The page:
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the Ikies, and so many learned men among the Christians have been deceived by it. As to the fuller confutation of the author and his history, and the many falshoods, contradictions, absurdities, <bc. which plainly prove its forgery, we shall, for brevity's fake, refer our readers to the authors quoted in the margin f, and proceed with Oot Jewish history in other nations in Europe. Jews in We begin to find them flourishing in Hungary towards the Hungary, latter end of the 11 th century, when St. Ladijlaus, who then A. C. reigned, convened a synod, in which were made several regula1092. tions, such as if a Jew mould marry, or, as the act words it, fibi ajsociaverit, a Christian woman, or buy a Christian stave, they mould be set at liberty, and the price given for them confiscated to the bishop S. His son Cohman being come to the throne, forbad them, by a new law, the using of Christian slaves, but permitted them to buy and cultivate lands, on condition they used no other but Pagan slaves, and settled ,- only in such places as were under the jurisdiction of a bi

shop h. These two laws shew the Jews to have been numerous and powerful in that kingdom. Suctefit* They were no less so in Germany and Bohemia, where Hungary they had built many stately synagogues, in most of their noted WBohe- cjt;eS) particularly in the former, at Treves, Cologn, Mentz, mm' and Franc/art. They had likewise settled themselves in the

latter, ever since the 10th century, when they assisted the Christians against the irruptions of the barbarians, and for which they were allowed to have a synagogue there also (S).

They

rCoLODAN. Reg. deer. lib. i. ad an. 1100 ap. Vbrbocz. ub. sup.p. 65. « Josippon feu Joseph Bin Gorion. Hist. Jud. libri sex p. 309, & 346. h Ce hoc vid. Basnac. Hist, des Juifs lib. ix. an. 6. pass.

(S) We are told however, other world; there being scarce

that they were so much terrified a night in which there were not

by a variety of prodigies which some travellers from the one to

seemed to threaten the destruc- the other. Pope Benediil XII.

tion of the world, that having was seen to come from thence,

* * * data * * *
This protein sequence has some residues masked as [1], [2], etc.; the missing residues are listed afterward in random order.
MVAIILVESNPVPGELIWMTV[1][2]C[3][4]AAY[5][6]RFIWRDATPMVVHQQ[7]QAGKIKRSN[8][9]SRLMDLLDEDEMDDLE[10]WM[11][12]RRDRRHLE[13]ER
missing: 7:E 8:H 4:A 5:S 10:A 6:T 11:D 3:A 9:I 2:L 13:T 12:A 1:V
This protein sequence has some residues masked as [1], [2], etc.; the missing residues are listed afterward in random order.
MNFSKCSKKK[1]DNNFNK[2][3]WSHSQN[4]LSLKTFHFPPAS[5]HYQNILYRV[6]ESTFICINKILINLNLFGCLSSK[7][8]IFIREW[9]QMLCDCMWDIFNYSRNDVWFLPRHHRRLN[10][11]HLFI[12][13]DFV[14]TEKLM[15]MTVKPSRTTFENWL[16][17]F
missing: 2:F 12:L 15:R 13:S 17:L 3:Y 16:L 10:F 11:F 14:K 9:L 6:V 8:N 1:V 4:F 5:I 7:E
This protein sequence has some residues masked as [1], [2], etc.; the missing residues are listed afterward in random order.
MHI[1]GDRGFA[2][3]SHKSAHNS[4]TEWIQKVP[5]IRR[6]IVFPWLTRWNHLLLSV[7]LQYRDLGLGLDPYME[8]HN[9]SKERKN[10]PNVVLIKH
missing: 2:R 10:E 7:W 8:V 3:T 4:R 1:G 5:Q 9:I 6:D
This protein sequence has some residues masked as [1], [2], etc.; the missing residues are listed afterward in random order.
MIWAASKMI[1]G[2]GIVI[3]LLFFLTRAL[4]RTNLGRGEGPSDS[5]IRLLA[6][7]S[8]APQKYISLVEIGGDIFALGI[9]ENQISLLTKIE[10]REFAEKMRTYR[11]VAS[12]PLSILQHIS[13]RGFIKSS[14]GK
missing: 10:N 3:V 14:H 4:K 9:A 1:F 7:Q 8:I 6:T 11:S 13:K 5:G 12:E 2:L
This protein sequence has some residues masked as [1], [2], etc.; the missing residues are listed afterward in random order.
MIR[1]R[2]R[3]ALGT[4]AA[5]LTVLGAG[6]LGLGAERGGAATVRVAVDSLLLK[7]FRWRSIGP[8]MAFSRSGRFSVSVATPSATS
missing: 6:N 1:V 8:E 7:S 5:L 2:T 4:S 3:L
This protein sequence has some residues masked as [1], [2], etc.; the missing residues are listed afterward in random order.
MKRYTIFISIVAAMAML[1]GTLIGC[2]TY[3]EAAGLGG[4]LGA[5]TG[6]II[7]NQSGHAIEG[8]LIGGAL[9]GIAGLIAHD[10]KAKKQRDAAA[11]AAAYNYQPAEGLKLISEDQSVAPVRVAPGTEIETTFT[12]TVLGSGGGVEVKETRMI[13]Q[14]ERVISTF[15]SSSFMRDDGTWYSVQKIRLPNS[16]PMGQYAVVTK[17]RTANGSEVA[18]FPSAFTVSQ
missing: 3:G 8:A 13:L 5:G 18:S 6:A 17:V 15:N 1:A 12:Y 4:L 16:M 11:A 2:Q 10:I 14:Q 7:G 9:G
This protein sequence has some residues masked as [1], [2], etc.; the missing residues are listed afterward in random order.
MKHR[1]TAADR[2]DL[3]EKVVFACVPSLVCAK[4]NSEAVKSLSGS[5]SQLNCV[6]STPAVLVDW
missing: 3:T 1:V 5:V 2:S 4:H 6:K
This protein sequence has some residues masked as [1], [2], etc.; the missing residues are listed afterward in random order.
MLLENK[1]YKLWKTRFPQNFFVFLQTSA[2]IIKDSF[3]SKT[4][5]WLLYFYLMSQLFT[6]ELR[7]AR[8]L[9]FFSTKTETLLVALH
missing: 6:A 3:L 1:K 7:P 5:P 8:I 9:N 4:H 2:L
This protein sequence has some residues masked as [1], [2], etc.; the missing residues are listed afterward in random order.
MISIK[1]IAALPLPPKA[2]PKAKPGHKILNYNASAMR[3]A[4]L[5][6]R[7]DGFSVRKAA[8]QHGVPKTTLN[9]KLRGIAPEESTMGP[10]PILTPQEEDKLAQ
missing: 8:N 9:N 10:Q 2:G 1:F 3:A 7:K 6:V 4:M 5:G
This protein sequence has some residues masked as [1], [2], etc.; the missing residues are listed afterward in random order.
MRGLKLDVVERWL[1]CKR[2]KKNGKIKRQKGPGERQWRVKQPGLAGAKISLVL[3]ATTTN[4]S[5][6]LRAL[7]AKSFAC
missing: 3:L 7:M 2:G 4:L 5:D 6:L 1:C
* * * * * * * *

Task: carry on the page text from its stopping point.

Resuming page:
lost all hopes of the coming of mounted on a black horse, to

the Messiah, they for the most givo notice of a bishop being

part embraced Christianity, cruelly tormented there, be

And indeed, if we may believe cause all his alms had been the

thole historians, this eleventh fruit of his extortions; and to

century was remarkably preg- advise his surviving brother t«

nant with such wonders, and open the chests of his ill-gottert

nothing so common as the then wealth, and distribute it to the

intercourse between this and the po?r. Others came to inform

against They underwent indeed, in several parts, some grievous persecutions from the zealots, such as those we have hinted under the last note; but the emperor Henry (not the Vth, as the Jews have mistaken it \ but his father, who was then at variance with pope Gregory about some investitures) having de- TroteSci dared himself for them, they were not only resettled in their an- by the cmcient abodes, but had, by his orders, all the goods refunded/«w, which they had been plundered of. This occasioned fresh A. C. complaints and accusations, they being charged with having 1096. magnified their losses, in order to enrich themselves by a more plentisu] restitution, which, if true, they did easily bear the scandal of, for the advantage they gained by it.

But what most contribnted to kindle the heat and fury of the zealots against them, was the march of the crusaders Ncjfacrii thro' Cologn, Mentz, Worms, Spires, and other cities of Ger- y'he cru~ many, where they committed fresh massacres in every one'* A Q from April to July, on those that refused to be converted. ,"" The Jewi/b historians reckon but 5000 that were either butchered or drowned; and as to the number of those that saved themselves by dissembling, it was beyond computek; and they are so far from having exaggerated the particulars of that persecution, that the Christians make the number of thefor

'Shalflieleth Kakka'oalah, sub A. M. 4856. p. 110. k Id. ibid.

against whole monasteries of they were caught plundering
nuns, who were employed in the Christians as well as the
making drawers for men, which Jews, ravishing their wives, and
made them burn with lust to- giving themselves up to all kind
wards them. All which, and of debaucheries: and he was